Froome refuses to be blown off course as Matthews wins stage

Britain's Chris Froome.
Britain's Chris Froome.
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Michael Matthews won stage 16 of the Tour de France to Romans-sur-Isere as Chris Froome fought off fierce crosswinds to protect the yellow jersey.

Australian Matthews won his second stage of this year’s Tour in a reduced sprint finish ahead of Edvald Boasson Hagen and John Degenkolb.

The peloton battled strong winds over lengthy stretches of the 165 kilometres stage from Le Puy-en-Velay, and Team Sky kept Froome the right side of the splits by doing much of the work to create them.

Froome said: “For us it was more about just being on the right side of it. Knowing it was going to kick off on that open section in the last 20 kilometres to go, the guys committed to that and we saw the gaps opening out straight away.

“We weren’t really concerned about what the other teams were doing. It was more about what we needed to do and being in the right place and the right time for us.”

Irishman Dan Martin was caught on the wrong side of the split as he surrendered 51 seconds and dropped to seventh overall, now two minutes and three seconds back.

Froome leads the Tour, the closest in history at this stage in the race, by 18 seconds from Italian national champion Fabio Aru, with Frenchman Romain Bardet a further five seconds back.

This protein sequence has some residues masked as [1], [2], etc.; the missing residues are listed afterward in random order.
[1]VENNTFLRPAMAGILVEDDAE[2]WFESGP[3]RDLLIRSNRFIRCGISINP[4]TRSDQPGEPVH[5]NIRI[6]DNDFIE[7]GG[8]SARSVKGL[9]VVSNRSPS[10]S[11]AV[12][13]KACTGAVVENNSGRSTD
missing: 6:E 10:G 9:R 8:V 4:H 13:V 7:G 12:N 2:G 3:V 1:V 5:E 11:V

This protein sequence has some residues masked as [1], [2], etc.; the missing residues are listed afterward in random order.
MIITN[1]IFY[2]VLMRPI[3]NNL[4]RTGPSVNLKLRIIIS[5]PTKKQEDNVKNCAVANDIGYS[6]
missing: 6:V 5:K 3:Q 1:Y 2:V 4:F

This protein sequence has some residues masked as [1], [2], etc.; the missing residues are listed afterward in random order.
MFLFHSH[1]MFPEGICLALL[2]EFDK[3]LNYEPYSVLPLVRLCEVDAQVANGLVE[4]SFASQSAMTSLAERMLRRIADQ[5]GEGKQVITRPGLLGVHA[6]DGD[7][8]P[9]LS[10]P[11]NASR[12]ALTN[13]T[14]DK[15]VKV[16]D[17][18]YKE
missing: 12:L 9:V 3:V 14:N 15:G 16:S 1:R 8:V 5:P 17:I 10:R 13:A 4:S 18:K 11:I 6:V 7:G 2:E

Colombian Rigoberto Uran is fourth, only 29 seconds down.

Martin’s losses saw Bury’s Simon Yates move up to sixth in the best young riders’ white jersey, one second ahead of Martin.

“The team did a fantastic job,” the Orica-Scott rider said. “I was always in the right position. Jens Keukeleire did a fantastic job once it started to split there in the wind. Once the gap was made I was in the front and just happy to be there.”

Team Sky had upped the pace with a little over 20 kilometres remaining to cause the decisive split as only 22 riders made it into the front group.

Jack Bauer did his best to drag Martin back up to the leaders, but Martin could not keep up with his Quick-Step Floors team-mate.

“I was a bit sick yesterday and then some of the other guys have been sick as well,” Martin said. “The team’s really struggling today.

“We put on a brave face this morning hoping that they would be able to protect me but in the end I only had Gianluca (Brambilla) and Jack.

“They did an incredible job all day. Jack was killing it at the end. I wasn’t in a bad position, but it was probably me who didn’t have the legs or the power in the wind. It happens.

“It’s unfortunate. We worked so hard to be in this position but it’s not over.”

Two-time Tour winner Alberto Contador was also dropped, a day after his Trek-Segafredo sports director Steven de Jongh told Dutch television this would be his final Tour.

It proved a hugely profitable day for Matthews, who cut his deficit in the points classification from 79 to 29 as Marcel Kittel struggled in the green jersey, finishing in a group more than 16 minutes behind the leaders.

Team Sunweb had ensured no breakaway could get away as they sought to deliver Matthews to the intermediate sprint, piling the pressure on as word came through of Kittel’s struggles.

Matthews said: “We took it from the word go. We were attacking for the whole first climb to make it hard for Quick-Step to shut us down over the top.

“We really tried to put the pressure on.”